A Conversation for Writing Right with Dmitri: Going Beyond


Post 1


Maybe some things are just too ugly without a little embroidery DG?


Post 2

Dmitri Gheorgheni - Not Banned in China

I think you have something there. smiley - hug


Post 3


No matter how dark the horror fiction, how titillating and thrilling crime novels are, how weird the sci-fi, nothing matches reality.

Those readers who are thrilled by these tales, dip an imaginary toe into imaginary underworlds, faced with some aspects of reality, no sane person would ever wish to go paddling.

Those who have truly gotten themselves wet, either by accident or intent, well may wish to tell their stories, but use fictional genres to get their points over.

Reading a crime report or statement is far, far colder than any whodunnit, and sadly, often more horrific than any penny dreadful. Psychiatric reports sometimes weirder than any Galaxy far, far away.

So, a serious question: Where do we draw the line; are we aspiring to be writers, or reporters?smiley - cheers


Post 4

Dmitri Gheorgheni - Not Banned in China

Depends on the situation, I guess. I think reporters should be as factual as possible. No excuses there for saying, 'Well, it *should* be this way.'

Fiction writers, though, can choose their path to the truth. What I don't like to see are fiction writers who twist the facts about the historical past. There's been too much of that before, and it's never done us any good.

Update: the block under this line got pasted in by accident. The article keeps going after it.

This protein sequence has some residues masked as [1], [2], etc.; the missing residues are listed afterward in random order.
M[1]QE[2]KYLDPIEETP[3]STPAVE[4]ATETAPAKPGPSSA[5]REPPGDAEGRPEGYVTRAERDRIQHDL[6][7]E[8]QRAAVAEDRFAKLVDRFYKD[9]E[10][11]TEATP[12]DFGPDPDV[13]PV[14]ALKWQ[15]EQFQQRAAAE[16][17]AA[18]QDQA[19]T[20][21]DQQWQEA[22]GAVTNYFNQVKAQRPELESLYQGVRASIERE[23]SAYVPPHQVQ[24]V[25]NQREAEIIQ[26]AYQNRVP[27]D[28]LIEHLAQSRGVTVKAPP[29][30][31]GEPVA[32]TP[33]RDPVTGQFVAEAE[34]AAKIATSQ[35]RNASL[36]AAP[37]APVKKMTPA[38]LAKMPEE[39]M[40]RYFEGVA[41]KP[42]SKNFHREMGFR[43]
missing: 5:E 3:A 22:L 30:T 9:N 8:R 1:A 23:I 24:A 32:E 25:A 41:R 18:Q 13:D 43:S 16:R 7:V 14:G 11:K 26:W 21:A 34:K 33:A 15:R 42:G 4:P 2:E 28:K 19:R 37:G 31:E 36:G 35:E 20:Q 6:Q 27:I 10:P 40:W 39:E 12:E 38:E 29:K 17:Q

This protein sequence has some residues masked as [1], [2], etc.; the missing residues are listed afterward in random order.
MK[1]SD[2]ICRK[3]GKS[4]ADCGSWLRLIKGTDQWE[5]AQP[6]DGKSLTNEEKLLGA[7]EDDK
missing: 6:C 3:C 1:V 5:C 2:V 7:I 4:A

Post 5

paulh. Bunnies are cute (There, I've said it)

I don't go out of my way to read Stephen King, but when one of his books find its way onto one of those "best books of the year" lists, I'm apt to give them a read. "Mr. Mercedes" was such a book in 2015. I rather like the way King adds supernatural elements to his plots, but "Mr. Mercedes" was lacking in this regard. It was a basic detective story, and hardly one of the best of the genre. Please, Mr. King, return to your supernatural themes. At least they aren't boring. smiley - grovel

Dmitri, I was pleased to see your reference to Samuel Clemens's autobiography. I found it intriguing that he would reveal that Huckleberry Finn was based on a real boy. It was heartbreaking to read about Clemens's brother's death in a boiler explosion on a Mississippi steamboat. smiley - rose Clemens can be just as riveting telling the straight story as he was with stuff he made up. smiley - smiley


Post 6


Another point you may miss is the reader. What if, like the cinema audience, you knew that horror and wanted to escape it, not have your nose rubbed in it. I knew about Mark Twains brother but not about the kid in formaldehyde.It is like car crashes. In films you see people lying in the vehicles after an accident, like you would see them in life but with a little blood dribbling out of the corner of their mouths. The reality as a traffic cop pointed out, is heads and limbs torn off. Not a pretty site.

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